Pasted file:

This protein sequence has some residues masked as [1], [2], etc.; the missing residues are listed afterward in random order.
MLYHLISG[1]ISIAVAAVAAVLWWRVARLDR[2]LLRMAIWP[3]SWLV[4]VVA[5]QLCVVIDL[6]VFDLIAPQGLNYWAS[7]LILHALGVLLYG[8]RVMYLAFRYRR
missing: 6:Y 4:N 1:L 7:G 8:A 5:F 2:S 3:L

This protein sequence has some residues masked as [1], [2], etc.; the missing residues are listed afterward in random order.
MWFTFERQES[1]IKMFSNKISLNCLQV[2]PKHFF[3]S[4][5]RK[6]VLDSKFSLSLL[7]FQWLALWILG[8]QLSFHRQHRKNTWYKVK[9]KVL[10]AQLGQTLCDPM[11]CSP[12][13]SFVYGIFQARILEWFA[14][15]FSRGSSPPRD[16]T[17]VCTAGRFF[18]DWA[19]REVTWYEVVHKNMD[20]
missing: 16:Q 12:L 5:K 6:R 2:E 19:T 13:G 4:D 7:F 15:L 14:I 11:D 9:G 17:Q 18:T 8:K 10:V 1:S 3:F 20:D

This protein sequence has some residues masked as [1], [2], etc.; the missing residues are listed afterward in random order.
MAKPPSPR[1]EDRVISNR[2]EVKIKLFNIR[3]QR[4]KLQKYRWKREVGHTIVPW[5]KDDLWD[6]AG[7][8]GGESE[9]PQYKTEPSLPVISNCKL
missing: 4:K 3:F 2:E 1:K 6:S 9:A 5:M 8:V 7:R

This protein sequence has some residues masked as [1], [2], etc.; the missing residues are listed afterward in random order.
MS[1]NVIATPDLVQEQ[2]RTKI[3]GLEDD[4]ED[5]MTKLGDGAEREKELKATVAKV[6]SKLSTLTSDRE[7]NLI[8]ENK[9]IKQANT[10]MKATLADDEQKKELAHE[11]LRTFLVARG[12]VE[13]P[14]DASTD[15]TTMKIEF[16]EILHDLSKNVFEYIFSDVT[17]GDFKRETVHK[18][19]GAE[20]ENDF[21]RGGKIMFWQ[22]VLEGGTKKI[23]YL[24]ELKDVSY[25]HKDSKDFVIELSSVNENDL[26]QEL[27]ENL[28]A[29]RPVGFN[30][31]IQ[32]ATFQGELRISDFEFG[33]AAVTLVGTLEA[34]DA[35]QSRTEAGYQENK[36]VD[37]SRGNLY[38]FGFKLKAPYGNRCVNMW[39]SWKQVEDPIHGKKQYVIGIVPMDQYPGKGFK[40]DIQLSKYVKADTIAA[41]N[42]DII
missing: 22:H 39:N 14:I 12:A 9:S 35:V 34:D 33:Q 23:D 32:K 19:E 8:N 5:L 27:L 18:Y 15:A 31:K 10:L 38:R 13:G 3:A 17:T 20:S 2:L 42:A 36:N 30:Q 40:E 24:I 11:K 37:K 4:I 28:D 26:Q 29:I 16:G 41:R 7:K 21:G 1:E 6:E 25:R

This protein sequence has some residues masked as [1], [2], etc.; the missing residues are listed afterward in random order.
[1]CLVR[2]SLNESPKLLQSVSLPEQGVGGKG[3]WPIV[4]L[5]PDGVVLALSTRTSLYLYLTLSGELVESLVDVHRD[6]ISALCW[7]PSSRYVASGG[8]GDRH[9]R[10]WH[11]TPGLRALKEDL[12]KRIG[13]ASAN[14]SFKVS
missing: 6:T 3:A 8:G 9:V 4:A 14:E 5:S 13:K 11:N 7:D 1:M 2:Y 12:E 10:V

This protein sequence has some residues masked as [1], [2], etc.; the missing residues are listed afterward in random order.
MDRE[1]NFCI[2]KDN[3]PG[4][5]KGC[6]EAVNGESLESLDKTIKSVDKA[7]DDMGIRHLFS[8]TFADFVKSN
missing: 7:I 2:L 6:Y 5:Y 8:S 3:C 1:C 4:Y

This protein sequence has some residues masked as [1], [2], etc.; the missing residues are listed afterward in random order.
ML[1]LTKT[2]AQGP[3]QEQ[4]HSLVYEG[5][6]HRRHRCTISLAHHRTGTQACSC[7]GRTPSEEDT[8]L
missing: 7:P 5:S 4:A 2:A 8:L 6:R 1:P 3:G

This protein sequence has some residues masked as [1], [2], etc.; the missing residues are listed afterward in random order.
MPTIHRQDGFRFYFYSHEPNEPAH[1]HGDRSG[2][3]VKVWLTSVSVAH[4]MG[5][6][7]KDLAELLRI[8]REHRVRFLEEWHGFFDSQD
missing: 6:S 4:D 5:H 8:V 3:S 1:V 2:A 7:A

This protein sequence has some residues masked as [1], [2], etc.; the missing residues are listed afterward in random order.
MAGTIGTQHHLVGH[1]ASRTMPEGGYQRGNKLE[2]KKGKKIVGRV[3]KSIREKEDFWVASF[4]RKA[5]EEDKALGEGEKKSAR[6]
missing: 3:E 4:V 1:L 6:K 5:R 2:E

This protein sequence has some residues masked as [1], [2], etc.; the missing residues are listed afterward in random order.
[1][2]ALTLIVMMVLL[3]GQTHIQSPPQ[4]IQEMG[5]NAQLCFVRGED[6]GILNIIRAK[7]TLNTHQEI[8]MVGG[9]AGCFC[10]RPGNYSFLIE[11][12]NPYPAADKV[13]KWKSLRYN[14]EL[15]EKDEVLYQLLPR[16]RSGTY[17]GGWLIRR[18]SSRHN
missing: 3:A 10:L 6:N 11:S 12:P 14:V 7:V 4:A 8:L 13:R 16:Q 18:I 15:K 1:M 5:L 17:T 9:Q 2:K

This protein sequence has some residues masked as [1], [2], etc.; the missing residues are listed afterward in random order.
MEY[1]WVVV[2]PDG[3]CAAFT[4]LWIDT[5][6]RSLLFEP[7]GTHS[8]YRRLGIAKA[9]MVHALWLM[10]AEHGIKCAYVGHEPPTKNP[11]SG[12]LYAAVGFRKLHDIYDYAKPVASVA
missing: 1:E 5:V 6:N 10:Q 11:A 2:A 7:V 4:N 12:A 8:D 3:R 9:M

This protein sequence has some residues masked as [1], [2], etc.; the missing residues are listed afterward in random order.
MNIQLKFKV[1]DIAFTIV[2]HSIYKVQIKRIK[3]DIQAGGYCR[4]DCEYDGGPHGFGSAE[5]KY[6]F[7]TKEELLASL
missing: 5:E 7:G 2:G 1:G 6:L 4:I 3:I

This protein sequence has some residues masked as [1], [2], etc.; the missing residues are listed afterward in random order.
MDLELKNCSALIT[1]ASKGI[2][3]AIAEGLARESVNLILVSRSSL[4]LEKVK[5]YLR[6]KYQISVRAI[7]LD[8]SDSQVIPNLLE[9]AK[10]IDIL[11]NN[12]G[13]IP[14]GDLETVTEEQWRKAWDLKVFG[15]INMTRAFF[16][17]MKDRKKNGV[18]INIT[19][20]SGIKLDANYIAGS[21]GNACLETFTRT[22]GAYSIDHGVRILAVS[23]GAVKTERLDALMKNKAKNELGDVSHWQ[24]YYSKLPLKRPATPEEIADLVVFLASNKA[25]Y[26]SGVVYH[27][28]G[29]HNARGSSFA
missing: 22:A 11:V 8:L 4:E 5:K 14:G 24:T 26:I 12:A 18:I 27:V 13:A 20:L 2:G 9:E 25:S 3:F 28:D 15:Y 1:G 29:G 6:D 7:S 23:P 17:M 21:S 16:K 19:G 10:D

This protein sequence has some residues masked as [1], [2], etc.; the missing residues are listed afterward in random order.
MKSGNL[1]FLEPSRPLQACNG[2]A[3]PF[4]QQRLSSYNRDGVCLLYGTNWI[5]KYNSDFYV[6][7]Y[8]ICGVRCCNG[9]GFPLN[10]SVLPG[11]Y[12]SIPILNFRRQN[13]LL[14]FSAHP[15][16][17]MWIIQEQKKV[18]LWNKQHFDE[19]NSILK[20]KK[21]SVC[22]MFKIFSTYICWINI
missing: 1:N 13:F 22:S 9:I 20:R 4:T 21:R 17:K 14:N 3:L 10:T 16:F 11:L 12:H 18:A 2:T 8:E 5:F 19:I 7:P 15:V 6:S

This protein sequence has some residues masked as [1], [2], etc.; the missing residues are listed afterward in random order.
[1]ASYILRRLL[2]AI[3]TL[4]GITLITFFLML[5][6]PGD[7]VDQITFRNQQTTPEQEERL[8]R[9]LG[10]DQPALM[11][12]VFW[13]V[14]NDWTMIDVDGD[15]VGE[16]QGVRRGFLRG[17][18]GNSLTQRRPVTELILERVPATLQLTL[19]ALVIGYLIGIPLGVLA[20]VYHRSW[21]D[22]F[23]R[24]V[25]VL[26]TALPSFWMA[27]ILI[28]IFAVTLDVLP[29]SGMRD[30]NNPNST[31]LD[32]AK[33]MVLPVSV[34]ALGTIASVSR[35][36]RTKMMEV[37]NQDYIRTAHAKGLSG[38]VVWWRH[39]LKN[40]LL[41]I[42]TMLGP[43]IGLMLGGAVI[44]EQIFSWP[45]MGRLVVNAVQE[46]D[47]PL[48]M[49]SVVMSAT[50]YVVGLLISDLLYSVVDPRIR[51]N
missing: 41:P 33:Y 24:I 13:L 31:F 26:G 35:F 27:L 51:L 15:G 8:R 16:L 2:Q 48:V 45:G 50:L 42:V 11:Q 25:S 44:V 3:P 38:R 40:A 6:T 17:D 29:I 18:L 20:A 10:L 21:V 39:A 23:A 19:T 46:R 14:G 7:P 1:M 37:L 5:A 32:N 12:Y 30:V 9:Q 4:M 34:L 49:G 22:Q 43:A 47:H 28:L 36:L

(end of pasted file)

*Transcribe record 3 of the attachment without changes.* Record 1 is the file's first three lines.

This protein sequence has some residues masked as [1], [2], etc.; the missing residues are listed afterward in random order.
MAKPPSPR[1]EDRVISNR[2]EVKIKLFNIR[3]QR[4]KLQKYRWKREVGHTIVPW[5]KDDLWD[6]AG[7][8]GGESE[9]PQYKTEPSLPVISNCKL
missing: 4:K 3:F 2:E 1:K 6:S 9:A 5:M 8:V 7:R